There are macros (if you are using Microsoft Office) that allow to do much of this from Word, those are found on the e-Sword site  (http://www.e-sword.net/extras.html)


If you are using a word processor other than Word try http://www.biblesupp...e-sword-hotkey/

which allows you to use those macros with programs other than Word.


E-Sword HotKey works in conjunction with E-Sword on Microsoft Windows. With E-Sword running, while working in any other program, such as Mozilla Firefox, IE, MS-Word, WordPad, Adobe PDF file, etc, select a section of text that contains a Bible Text Reference, press the Ctrl key and C (Ctrl+C) to copy the selected text to the Windows Clipboard, then press the F11 key, the default hot key, which HotKey is looking for. HotKey then searches for the first Bible Text Reference, formats it some, then brings E-Sword to the front and tells E-Sword to look up the text. That is all that E-Sword HotKey does. Currently it works for English Bible book names and abbreviations only. Currently, no Bible chapter and verse validation is performed by HotKey. If a Reference is invalid, E-Sword will let you know!

#26811 Foster

Posted by Tim Butterfield on 14 January 2016 - 06:39 PM

Hi. I'm new to the forum. 

I'm reading a book from here called 

Foster, Rupert C. - Studies in the Life of Christ

Just want to ask if i can be sure there are no copyright issues with this book.

I like the book, although i dont agree with everything. 

Just want to make sure its not copyrighted.

Thanks beforehand.

The people who run the site (as well as the members who create the modules) are very careful about copyright issues, but even so some modules have been withdrawn when a challenge was issued, and they stayed unavailable until the issue was settled. 


As I understand it (from having read many discussions about copyright in these forums) If you have a book/what ever that is under copyright, and make a module (or other e-copy) for your own usage (it is seen as the equivalent of making a backup copy of a piece of music or file) it is allowable, but if you distribute it it violates the copyright.   (I am certain that someone who is more familiar with the exact wording of the law will correct me if I am wrong).

#26768 Bible Word Study

Posted by Tim Butterfield on 09 January 2016 - 09:36 PM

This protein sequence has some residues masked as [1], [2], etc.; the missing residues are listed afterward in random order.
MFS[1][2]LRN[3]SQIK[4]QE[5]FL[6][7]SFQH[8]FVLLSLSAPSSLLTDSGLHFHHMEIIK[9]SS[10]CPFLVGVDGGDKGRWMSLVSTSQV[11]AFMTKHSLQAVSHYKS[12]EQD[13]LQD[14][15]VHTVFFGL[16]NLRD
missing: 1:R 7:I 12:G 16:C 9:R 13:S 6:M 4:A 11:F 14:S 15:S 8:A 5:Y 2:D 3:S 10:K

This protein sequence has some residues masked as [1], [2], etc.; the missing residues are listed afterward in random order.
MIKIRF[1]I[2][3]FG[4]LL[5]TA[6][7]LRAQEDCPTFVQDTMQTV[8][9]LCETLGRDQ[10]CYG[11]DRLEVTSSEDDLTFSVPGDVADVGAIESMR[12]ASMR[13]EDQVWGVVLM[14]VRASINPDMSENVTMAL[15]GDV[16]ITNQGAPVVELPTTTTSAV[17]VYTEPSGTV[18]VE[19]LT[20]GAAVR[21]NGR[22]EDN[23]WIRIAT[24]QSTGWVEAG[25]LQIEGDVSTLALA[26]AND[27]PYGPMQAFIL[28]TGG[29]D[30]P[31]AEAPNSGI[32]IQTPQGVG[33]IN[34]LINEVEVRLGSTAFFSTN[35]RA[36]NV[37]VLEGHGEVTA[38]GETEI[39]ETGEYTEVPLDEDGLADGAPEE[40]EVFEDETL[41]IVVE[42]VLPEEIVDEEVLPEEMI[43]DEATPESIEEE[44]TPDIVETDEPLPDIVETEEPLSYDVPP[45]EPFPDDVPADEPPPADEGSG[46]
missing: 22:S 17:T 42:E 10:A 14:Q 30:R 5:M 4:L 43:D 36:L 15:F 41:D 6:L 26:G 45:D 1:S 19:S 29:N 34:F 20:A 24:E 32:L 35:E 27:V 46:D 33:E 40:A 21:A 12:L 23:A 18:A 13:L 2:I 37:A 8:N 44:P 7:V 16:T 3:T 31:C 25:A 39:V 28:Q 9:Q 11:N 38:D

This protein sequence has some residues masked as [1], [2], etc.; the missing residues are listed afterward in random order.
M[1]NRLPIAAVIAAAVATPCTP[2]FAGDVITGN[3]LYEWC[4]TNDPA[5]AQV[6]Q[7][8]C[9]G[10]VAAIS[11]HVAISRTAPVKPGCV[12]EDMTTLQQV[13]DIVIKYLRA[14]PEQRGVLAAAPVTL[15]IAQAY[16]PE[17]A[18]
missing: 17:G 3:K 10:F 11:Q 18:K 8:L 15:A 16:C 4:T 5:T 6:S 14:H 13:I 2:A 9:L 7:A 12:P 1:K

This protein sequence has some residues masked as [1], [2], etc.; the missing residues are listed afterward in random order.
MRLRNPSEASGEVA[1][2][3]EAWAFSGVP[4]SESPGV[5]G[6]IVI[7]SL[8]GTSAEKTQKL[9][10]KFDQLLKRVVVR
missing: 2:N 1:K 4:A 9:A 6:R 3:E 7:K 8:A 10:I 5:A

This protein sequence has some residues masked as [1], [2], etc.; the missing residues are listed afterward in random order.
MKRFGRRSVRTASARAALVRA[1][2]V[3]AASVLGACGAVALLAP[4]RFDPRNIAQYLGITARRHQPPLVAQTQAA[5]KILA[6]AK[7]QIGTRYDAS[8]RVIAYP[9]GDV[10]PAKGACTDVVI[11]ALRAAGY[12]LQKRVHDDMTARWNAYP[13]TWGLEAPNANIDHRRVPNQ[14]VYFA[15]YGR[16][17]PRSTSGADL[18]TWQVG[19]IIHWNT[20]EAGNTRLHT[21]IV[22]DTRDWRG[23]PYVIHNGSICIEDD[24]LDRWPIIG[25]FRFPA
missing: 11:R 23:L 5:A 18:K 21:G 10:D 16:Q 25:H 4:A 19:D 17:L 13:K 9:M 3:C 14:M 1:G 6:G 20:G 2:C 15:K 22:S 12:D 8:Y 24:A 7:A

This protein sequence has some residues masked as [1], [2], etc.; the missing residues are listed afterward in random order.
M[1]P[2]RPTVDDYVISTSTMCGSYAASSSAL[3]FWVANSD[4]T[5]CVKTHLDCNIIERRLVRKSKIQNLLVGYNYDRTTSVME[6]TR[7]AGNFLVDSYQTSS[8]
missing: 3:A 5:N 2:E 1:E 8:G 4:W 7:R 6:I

If I am understanding you question, what you are looking for is a Concordance for the translation.


Using Kosmos since you chose that word, if you want to know how many times the Greek word was used consulting the KJV Concordance yields the fact that KOSMOS was used 188 times in the KJV, all but three times it was translated as world, Twice as adorning, (both in 1st Peter 3:3 and once as world’s in 1st John 3:17.   Since the concordance reference is tied to the Strong's number, other words that were also translated world are disregarded.  It the translation has embedded Strong's numbers you can do a search for that specific number as well and see the verses listed in full.




Total KJV Occurrences: 188
world, 185
Mat_4:8, Mat_5:14, Mat_13:35, Mat_13:38, Mat_16:26, Mat_18:7, Mat_24:21, Mat_25:34, Mat_26:13, Mar_8:36, Mar_14:9, Mar_16:15, Luk_9:25, Luk_11:50, Luk_12:30, Joh_1:9-10 (4), Joh_1:29, Joh_3:16-17 (4), Joh_3:19, Joh_4:42, Joh_6:14, Joh_6:33, Joh_6:51, Joh_7:4, Joh_7:7, Joh_8:12, Joh_8:23 (2), Joh_8:26, Joh_9:5 (2), Joh_9:39, Joh_10:36, Joh_11:9, Joh_11:27, Joh_12:19, Joh_12:25, Joh_12:31 (2), Joh_12:46-47 (3), Joh_13:1 (2), Joh_14:17, Joh_14:19, Joh_14:22, Joh_14:27, Joh_14:30-31 (2), Joh_15:18-19 (6), Joh_16:8, Joh_16:11, Joh_16:20-21 (2), Joh_16:28 (2), Joh_16:33, John 17 (19), (2) Joh_18:20, Joh_18:36-37 (3), Joh_21:25, Act_17:24, Rom_1:8, Rom_1:20, Rom_3:6, Rom_3:19, Rom_4:13, Rom_5:12-13 (2), Rom_11:12, Rom_11:15, 1Co_1:20-21 (2), 1Co_1:27-28 (3), 1Co_2:12, 1Co_3:19, 1Co_3:22, 1Co_4:9, 1Co_4:13, 1Co_5:10 (2), 1Co_6:2 (2), 1Co_7:31 (2), 1Co_7:33-34 (2), 1Co_8:4, 1Co_11:32, 1Co_14:10, 2Co_1:12, 2Co_5:19, 2Co_7:10, Gal_4:3, Gal_6:14 (2), Eph_1:4, Eph_2:2, Eph_2:12, Phi_2:15, Col_1:6, Col_2:8, Col_2:20 (2), 1Ti_3:15-16 (2), 1Ti_6:7, Heb_4:3, Heb_9:26, Heb_10:5, Heb_11:7, Heb_11:38, Jam_1:27, Jam_3:5-6 (2), Jam_4:4 (2), 1Pe_1:20, 1Pe_5:9, 2Pe_2:4-5 (3), 2Pe_2:20, 2Pe_3:6, 1Jo_2:2, 1Jo_2:15-17 (6), 1Jo_3:1, 1Jo_3:13, 1Jo_4:1, 1Jo_4:3-5 (5), 1Jo_4:9, 1Jo_4:14, 1Jo_4:17, 1Jo_5:4-5 (3),

1Jo_5:19, 2Jo_1:7, Rev_11:15, Rev_17:8 (2)





#26750 Does anyone else use YouVersion

Posted by Tim Butterfield on 09 January 2016 - 06:37 AM

I used to use YouVersion, but (other than the fact that it allows me to have a copy of the Bible on my phone), e-sword and (for android) mysword) is much more versatile, at least for study). It has been some time since I used YouVersion, so that may have changed.

#26195 e-Sword on Windows 10?

Posted by Tim Butterfield on 17 October 2015 - 09:15 PM

Old age is certainly creeping up on me. I cannot seem to find how to post a NEW message so will reply to this one. Subject should probably be "Suggestion".